Joanne Grange
Joanne Grange

A Lichfield charity could be forced to dissolve if the Government’s stance on coronavirus is not formalised, a councillor has claimed.

Cllr Joanne Grange, an independent representative on Lichfield District Council, said the Curborough Community Centre’s insurance policy was unlikely to cover it if it can no longer stay open.

Prime Minister Boris Johnson outlined new social isolation measures yesterday (16th March) as part of plans to prevent an outbreak of COVID-19.

He urged people to avoid social gatherings, but did not officially ban them.

Cllr Grange said a lack of clarity had put the centre – which hosts local community groups and clubs – at real risk.

Curborough Community Centre logo

“Reading Curborough Community Centre’s insurance policy and I think unless there is an official edict we may also struggle to claim on the business continuity insurance.

“We’ve got four part time staff to think about, people who receive vouchers for the food bank and people who are otherwise socially isolated even without COVID-19.

“We may have no choice ultimately other than to dissolve the charity if alternative measures can’t be found.

Cllr Joanne Grange, Lichfield District Council

Lichfield MP Michael Fabricant has confirmed he will be taking up the issue with the Secretary of State.


Founder of Lichfield Live and editor of the site.

6 replies on “Lichfield charity could be dissolved if Government coronavirus advice is not formalised, councillor warns”

  1. Just to put this in context, there is no immediate threat to the ongoing existence of the Community Centre because there are sufficient reserves to get through the next few months, but as a responsible accountant I need to think about contingency plans for what would happen if there was an extended period where operations had to be curtailed. The Government advice that people should “avoid” social gatherings is, in effect, a closure without instruction – if we don’t have people through the door we have no revenue. We are insured against risks (including business continuity), but people simply staying away and choosing not to use our venues (and following the official advice) is not an insurable risk. If the Government instructs closures (rather than simply telling people to stay away), the business continuity insurance will come into play.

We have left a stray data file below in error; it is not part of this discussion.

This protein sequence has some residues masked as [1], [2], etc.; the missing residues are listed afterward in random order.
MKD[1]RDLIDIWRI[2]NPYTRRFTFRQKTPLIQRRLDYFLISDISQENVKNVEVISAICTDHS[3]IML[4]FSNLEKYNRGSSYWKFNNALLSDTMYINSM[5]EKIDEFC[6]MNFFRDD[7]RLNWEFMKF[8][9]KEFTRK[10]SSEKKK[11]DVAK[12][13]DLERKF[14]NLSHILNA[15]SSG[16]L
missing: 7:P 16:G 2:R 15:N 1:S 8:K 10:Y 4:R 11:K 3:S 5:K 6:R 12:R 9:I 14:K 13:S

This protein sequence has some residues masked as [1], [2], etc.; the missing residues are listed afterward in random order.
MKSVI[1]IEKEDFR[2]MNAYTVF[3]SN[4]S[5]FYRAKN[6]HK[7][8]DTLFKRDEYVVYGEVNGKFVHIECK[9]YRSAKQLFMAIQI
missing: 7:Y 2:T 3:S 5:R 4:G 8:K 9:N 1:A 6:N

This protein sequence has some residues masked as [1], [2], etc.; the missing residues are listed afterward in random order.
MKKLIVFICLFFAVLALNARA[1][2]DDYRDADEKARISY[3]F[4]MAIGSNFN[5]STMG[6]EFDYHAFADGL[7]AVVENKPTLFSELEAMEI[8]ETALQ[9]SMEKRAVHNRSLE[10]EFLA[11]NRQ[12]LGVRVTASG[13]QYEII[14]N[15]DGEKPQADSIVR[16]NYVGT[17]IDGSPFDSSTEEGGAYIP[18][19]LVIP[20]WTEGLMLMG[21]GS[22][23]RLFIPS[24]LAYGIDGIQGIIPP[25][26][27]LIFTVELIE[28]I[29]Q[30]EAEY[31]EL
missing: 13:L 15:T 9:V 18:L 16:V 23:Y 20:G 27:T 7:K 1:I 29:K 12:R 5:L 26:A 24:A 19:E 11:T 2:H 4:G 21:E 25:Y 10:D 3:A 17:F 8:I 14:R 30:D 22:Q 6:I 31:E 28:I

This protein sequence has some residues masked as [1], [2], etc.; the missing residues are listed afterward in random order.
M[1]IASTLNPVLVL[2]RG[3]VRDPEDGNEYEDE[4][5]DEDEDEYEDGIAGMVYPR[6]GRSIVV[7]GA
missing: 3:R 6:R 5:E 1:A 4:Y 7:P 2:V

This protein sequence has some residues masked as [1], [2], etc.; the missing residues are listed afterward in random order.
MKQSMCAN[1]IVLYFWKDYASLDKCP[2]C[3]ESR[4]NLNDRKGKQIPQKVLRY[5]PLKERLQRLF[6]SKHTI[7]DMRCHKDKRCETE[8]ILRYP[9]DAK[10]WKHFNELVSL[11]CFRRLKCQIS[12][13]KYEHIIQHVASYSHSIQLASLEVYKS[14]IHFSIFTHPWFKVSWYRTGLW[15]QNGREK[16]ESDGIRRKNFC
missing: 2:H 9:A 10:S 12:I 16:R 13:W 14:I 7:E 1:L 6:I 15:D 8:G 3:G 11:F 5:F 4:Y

This is the same issue that will face entertainment venues, restaurants, pubs etc. A lack of customers means no revenue. If that lack of revenue is a result of instructed public health measures being taken in line with official instruction, insurance cover will apply. Without official instruction it maybe won’t.

  2. From comments made this morning it would seem the insurance industry are distancing themselves from liability arising from this epidemic. As ever with insurance you are only offered an umbrella when the sun shines.

  3. ABI have issued statement saying standard business interuption cover does not include forced closure by authorities. At least bookies pay out when you win.

  4. I agree with Philip, again (I know!), from what I have read, even forced closure wouldn’t invite a claim against business continuity, due to the nature of the issue.

    That said, it does not mean that I do not think the government should be looking to secure all businesses, community centre, charities et. al. during this crisis.

    The billions wasted on Brexit are looking pretty silly now.

  5. As is the spending on HS2 Darryl.
    Thanks for clarifying Joanne, and wishing the Community Centre all the best. A vital resource in the community. They will be needed more than ever in these uncertain times.

  6. Darryl,
    Interesting there is no coordinated policy in the EU to combat the existential threat this virus represents. A bit like my umbrella analogy, lots of legislation when things are going well but your on your own and borders are re-established and self interest is predominant when somthing like this occures.
    On the support of business, it is improbable many will survive a prolonged period of inactivity. Government grants (minimal) and loans will not sustain them for long and loan debts will inevitably make many untenable. Even those with insurance cover (If they will pay) will only be supported for a short time.
    We are experiencing a whole new set of problems both in health and society. At this stage there is no real indication of how prolonged it might be or what the long term consequences are likely to be. It really requires careful strategic planning. It is salitory to think that we can be brought to our knees by somthing that was a disaster waiting to happen. Humankind seems to have a propensity for creating such situations.

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